Ticketmaster Summer in Stages

Plexus

Conception, scenography & direction Aurélien Bory
Compagnie 111 / Aurélien Bory / Kaori Ito
LIMF 2015 at Sadler's Wells

Compagnie 111 / Aurélien Bory / Kaori Ito Credit: Aglae Bory
Compagnie 111 / Aurélien Bory / Kaori Ito Credit: Aglae Bory
Compagnie 111 / Aurélien Bory / Kaori Ito Credit: Aglae Bory
Compagnie 111 / Aurélien Bory / Kaori Ito Credit: Mario Del Curto

It is no surprise, as with last year’s What’s Become of You? (Questcequetudeviens?), conceived, designed and directed by Aurélien Bory, that Anthony Gormley again comes to mind, or that I think Plexus is a crossover theatre / art installation work.

The boundaries between the two are constantly shifting and being eroded: after all the Barbican Curve gallery featured Wayne McGregor’s Rain Room, with which Plexus has an aesthetic affinity.

Bory is interested not only in visual effect, in the structural design of solo performer Kaori Ito’s body in space, but in how external ‘dance has shaped, sculpted, and eventually expanded or crippled her inner space’. Effect and affect…

More than that, Bory, together with Arno Veyrat’s lighting and his technical team, is a master illusionist: presence and absence, visibility and invisibility his Plexus calling card.

On a caged cube set, constructed of five thousand cords we’re told, Ito negotiates an unusual environment, at once hostile and entrapping, liberating and uplifting, turning disadvantage to advantage. Metaphor for life…

A spotlight breaks on Ito’s small body in silk chemise alone front stage in an otherwise dark void. Heartbeats and breathing amplified, Ito bares her plexus, so to speak, until the front cloth silk drape drags her into its black hole, sucks her into its shredded maw.

Light projection making silver patterns on the optical illusion cords, Ito is swept up into a storm of sci-fi music (original music by Joan Cambon; sound by Stéphane Ley). Leaning into its force at 45%, movements fractured and broken, her body plays chords on the surrounding strings.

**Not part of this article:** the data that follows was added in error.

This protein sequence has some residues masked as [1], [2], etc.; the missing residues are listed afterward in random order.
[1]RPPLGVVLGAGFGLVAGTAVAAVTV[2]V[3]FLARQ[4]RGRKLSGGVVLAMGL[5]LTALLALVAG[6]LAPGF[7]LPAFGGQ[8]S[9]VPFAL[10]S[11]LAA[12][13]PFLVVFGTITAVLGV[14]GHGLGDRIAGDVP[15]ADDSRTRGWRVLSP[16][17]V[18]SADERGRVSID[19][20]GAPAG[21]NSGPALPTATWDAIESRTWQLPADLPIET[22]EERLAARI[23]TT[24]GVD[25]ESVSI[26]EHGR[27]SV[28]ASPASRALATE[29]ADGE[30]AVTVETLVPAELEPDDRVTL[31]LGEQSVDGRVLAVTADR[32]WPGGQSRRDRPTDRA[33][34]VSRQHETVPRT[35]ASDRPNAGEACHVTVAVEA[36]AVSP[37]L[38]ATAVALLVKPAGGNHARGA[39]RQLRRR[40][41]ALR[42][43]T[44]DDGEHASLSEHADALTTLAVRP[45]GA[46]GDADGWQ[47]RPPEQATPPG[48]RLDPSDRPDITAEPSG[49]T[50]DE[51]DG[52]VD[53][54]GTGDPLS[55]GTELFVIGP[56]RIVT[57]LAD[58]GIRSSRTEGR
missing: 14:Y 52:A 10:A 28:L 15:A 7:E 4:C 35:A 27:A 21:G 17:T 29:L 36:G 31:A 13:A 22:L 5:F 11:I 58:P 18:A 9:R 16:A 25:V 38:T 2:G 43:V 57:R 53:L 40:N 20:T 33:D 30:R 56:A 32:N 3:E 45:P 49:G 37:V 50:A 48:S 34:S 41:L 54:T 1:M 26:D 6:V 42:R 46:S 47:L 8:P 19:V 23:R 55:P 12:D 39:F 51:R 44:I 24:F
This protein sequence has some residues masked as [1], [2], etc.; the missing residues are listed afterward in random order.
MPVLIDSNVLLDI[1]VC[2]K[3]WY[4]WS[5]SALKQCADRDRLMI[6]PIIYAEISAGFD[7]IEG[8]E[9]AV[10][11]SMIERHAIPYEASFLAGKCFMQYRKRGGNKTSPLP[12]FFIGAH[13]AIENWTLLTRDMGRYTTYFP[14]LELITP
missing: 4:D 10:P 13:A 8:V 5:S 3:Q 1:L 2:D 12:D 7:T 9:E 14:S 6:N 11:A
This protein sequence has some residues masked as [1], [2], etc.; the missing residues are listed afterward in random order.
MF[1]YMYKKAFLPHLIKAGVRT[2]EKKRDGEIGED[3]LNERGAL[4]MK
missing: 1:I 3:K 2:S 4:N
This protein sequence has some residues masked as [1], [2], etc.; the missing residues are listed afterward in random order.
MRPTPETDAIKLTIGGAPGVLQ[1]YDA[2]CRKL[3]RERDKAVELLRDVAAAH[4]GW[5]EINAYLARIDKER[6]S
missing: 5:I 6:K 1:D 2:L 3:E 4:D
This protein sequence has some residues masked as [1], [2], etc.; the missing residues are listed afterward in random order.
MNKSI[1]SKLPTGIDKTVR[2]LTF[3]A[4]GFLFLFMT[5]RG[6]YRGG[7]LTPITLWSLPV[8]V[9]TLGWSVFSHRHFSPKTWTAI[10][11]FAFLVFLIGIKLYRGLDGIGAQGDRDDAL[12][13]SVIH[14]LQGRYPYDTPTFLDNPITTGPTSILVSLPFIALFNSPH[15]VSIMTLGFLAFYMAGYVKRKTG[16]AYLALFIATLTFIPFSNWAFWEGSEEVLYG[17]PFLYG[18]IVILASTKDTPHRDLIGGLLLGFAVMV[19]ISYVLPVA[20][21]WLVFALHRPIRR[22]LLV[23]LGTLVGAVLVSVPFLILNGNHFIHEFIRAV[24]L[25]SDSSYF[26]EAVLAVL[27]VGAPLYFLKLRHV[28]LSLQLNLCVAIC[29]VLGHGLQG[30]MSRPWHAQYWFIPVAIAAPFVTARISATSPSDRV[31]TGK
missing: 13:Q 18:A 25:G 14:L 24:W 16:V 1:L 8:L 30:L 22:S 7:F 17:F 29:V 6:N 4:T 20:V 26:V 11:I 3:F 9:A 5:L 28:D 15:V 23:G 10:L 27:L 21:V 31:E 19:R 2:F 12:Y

Piano strings, harp strings, is she making the sounds or is that another illusion? Of course it is. Our senses straining, we know that, but how is it done? Does that matter? Enough that it is done.

A shuttle in a weaving loom, back and forth, up and down she moves, suspended in space, a circus artist and a magician’s assistant. Initially compliant, Ito’s narrative becomes more and more defiant.

She sets the highly-strung raft swinging, stomps her presence, strips down and battles her way through a bamboo forest. Slips from light to dark and back again, an enfant sauvage in a cinematic mix of Hong Kong kung fu flying sequence and cartoon animation.

A black cloth square dancing in the light, distracts, descends, enfolds her: a cloak of invisibility. But she returns as a mythological creature, a powerful black scaly serpent folded from trailing stiff cloth (Sylvie Marcucci’s costume design). With a heavy tread.

The floor shakes, becomes a sounding board. And then all air and graces she flies up like Tinker Bell to the very top. Shape shifts, becomes the trickster monkey of Chinese myth, look no hands, climbs using her feet.

Relaxes, gives in to what is there, trusts the elements. Body cradled by the cords, gravity free, Ito hangs loosely in space in motion capture special effect, as the apocalypse plays out.

Now light as air, she transforms into an avenging angel, its black drapery seeping squid ink in viscous fluid. But wait, in the blink of an eye she’s back on terra firma wearing samurai chain mail. And then she’s gone.

A remarkable sustained sixty-minute performance from classical ballet trained Kaori Ito, who has worked with Philippe Decouflé, Angelin Preljocaj, Sidi Larbi Cherkaoui, James Thierrée, and Alain Platel’s les ballets C de la B, now Bory’s latest muse.

Via Ito’s cryptic episodic narrative, Bory questions in philo bandes dessinées spirit our / his ongoing dialogue between the inner and outer world: ‘is this dialectic the architect of our inner self, or is it the hub of our frailties?’ He may well ask. But the mystery remains.

Reviewer: Vera Liber